Evaluation of the Dietary Reference Intakes for Japanese (2010 Edition): Recommended Protein, Pantothenic acid, Vitamin D, and Iron Intakes for Breast-Fed Infants Aged 6 - 11 Months

Food and Nutrition Sciences
Vol. 2  No. 4 (2011) , Article ID: 5215 , 9 pages DOI:10.4236/fns.2011.24039

Evaluation of the Dietary Reference Intakes for Japanese (2010 Edition): Recommended Protein, Pantothenic Acid, Vitamin D, and Iron Intakes for Breast-Fed Infants Aged 6 - 11 Months

Setsuko Tsutie1, Nobutaka Kurihara1, Aki Sasaki2, Arisa Takagi3, Harumiti Seguti1, Tetsuya Inatome1

 

1Nutritional Science, Kobe Women’s University, Hyogo, Japan; 2Faculty of Nursing and Human, Yamaguchi Prefectural University, Yamaguchi, Japan; 3Faculty of Human Health, Sonoda Women’s University, Hyogo, Japan.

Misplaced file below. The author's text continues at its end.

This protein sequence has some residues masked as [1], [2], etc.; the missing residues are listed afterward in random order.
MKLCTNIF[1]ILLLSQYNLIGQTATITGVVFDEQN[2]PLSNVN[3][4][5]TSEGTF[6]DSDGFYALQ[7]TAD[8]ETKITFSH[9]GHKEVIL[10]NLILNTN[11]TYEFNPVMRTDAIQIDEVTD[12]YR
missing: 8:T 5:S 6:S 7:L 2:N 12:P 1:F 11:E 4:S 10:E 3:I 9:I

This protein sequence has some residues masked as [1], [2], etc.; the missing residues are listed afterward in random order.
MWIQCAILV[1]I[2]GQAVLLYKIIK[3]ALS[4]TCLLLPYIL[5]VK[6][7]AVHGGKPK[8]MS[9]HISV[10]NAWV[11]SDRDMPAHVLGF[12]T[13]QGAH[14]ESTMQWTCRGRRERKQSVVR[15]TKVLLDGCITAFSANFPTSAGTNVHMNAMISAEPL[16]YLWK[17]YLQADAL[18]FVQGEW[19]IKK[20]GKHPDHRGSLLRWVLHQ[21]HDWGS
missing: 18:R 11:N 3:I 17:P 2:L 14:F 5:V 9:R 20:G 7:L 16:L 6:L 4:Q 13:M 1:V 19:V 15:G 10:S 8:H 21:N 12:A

Email: tsuti@suma.kobe-wu.ac.jp

Received January 5th, 2011; revised February 25th, 2011; accepted March 2nd, 2011.

Keywords: Dietary Reference Intakes, Breast-Fed Infants (6 - 11-Month-Old), Pantothenic Acid, Protein, Vitamin D, Iron

ABSTRACT